(Photo credit: Wikipedia)
Today is Christmas Day, the day most of you are observing the coming of little baby Jesus, born of an immaculate conception in a lowly manger in the middle of nowhere. I, conversely, am celebrating the triumph of another holiday conquered, the likes of which I have never experienced nor care to again.
What follows is a tactical guide — a collection of intellect, wisdom, instinct and sheer luck for the ill-prepared.
These holiday things come every year, based on traditions your ancestors established decades ago. How hard can it be?
Very hard. Your ancestors were not trying to update their Facebook status, remember the password to their health provider network, or search Jell-O recipes on Pinterest. Their kids weren’t juggling three jobs, and they weren’t considering radiation therapy for their dog. Their traditions evolved while dashing through the snow in a one-horse open sleigh was still a thing.
Unless your job is lawn-mowing, your career does not shut down in December. Plan for the worst. I shouldn’t have expected to accept a new position, work nine to ten hours a day, attend two holiday potlucks, one all-staff meeting, a congratulatory lunch, and a two-day regional meeting all while training in my replacement, but that’s what happened.
The whole year sort of went like that. Time off has been hard to work in. Rather than lose it with the close of 2014, I practically accepted my new position and asked for three days off all in the same breath. I don’t recommend that.
We all react to holidays differently. Most of us want to feel some sort of control over it. Unfortunately, the minute you join your life with someone else’s, you have to relinquish some of that control through compromise.
Overheard at my house:
“Do you use scissors to cut this wrapping paper, or just chew it with your bare teeth?”
Expectations run rampant at Christmas, and it is important to talk about what each person expects. I suggest alcohol, or at the very least, chocolate. No one is right or wrong. Unmet expectations lead to disappointment and resentment. What is each person’s deal-breaker for the holiday? Where can you go with the flow? If there are contradicting deal-breakers, work that out first.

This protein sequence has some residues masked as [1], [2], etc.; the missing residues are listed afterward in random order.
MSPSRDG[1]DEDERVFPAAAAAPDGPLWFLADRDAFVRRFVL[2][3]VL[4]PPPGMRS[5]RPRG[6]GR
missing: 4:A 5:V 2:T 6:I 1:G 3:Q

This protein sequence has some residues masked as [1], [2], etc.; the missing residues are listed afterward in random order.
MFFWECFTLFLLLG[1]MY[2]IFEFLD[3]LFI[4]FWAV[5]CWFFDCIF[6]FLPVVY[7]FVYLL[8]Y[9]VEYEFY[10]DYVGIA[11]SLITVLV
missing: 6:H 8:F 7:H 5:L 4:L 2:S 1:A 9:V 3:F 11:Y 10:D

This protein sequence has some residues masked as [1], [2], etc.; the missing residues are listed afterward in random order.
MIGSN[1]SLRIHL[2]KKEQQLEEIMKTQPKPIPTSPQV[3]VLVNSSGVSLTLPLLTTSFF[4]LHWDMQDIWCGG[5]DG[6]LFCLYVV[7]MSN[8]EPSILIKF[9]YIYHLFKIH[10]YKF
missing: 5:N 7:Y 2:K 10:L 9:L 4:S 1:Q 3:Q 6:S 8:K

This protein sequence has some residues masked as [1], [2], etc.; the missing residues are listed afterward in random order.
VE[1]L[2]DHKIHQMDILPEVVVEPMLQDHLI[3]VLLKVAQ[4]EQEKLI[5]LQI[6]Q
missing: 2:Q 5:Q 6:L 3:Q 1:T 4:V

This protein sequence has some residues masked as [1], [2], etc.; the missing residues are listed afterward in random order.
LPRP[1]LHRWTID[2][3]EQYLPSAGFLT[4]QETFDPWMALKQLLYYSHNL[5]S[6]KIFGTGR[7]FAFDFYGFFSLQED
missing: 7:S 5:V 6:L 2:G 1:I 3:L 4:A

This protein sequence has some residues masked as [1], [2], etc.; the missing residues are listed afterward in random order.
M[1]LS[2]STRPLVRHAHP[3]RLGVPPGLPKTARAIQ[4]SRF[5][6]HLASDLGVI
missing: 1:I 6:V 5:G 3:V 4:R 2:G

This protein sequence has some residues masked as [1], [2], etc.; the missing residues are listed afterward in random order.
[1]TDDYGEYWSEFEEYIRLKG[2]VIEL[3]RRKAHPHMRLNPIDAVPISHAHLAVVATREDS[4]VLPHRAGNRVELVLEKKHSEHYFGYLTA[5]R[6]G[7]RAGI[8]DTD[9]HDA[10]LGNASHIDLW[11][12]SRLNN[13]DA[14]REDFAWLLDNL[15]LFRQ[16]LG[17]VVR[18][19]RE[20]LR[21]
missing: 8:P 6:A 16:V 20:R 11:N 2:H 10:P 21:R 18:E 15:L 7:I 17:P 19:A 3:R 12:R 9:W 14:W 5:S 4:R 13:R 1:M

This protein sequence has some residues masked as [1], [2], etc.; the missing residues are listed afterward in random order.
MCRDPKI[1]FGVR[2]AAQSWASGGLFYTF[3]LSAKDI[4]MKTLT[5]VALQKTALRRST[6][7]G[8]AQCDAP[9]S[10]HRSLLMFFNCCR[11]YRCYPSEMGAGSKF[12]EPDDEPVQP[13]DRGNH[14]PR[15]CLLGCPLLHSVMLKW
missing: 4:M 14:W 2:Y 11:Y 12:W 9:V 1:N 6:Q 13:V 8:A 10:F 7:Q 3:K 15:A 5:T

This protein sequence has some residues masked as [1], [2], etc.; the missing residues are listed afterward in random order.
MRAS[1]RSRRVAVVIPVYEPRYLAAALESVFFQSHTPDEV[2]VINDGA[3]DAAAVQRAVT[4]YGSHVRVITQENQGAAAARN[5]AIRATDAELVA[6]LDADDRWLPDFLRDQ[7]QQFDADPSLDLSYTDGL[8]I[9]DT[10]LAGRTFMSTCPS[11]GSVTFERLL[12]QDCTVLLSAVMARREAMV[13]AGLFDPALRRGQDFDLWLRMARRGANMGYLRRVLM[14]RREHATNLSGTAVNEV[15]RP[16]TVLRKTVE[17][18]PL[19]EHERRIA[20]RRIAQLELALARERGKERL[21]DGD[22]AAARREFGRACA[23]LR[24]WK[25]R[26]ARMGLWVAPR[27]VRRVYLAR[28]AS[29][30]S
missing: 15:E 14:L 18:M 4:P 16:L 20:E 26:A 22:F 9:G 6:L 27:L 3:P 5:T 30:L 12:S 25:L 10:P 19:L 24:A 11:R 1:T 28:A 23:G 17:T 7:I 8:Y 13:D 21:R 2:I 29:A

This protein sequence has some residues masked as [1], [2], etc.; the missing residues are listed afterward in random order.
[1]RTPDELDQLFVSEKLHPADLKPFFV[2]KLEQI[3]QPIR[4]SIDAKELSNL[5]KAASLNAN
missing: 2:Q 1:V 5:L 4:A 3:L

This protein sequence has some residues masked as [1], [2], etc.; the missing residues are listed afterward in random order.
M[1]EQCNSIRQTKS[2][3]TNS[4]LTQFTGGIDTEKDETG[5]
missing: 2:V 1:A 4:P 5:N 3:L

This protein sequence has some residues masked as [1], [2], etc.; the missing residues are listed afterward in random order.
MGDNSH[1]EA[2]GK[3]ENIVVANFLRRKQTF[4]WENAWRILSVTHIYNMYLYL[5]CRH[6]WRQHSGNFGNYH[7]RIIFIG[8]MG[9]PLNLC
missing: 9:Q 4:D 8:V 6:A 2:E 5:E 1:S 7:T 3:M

The best advice has already been given by those much smarter than I. Don’t go into debt over Christmas gifts. Anyone who would wish you to do so, isn’t worth the price of wrapping paper.
So the second-best advice I can give is to remember to pay your bills. I have every excuse in the book. I was working extra-long hours, they got lost under the clutter, I thought I had paid them . . . by the way, none of these will get you out of paying that pesky little late fee. Grrr….
(Photo credit: Wikipedia)
December is not a good time to begin a remodeling project. Especially one that leaves your bathroom completely out-of-order. Instead of hanging up lights and tinsel, I was wiping up dust and chunks of sheet rock. I finally gave in and bought a faux tree, just because I couldn’t bear the thought of trying to keep one more thing alive .
My holiday shopping has been equal parts gifts and food, and shower fixtures and tile. My head hurt, and my wallet was smoking.
Luckily, I have another bathroom. The guests were not confined to peeing outside with the dog. But more than once I asked myself,
“What was I thinking?”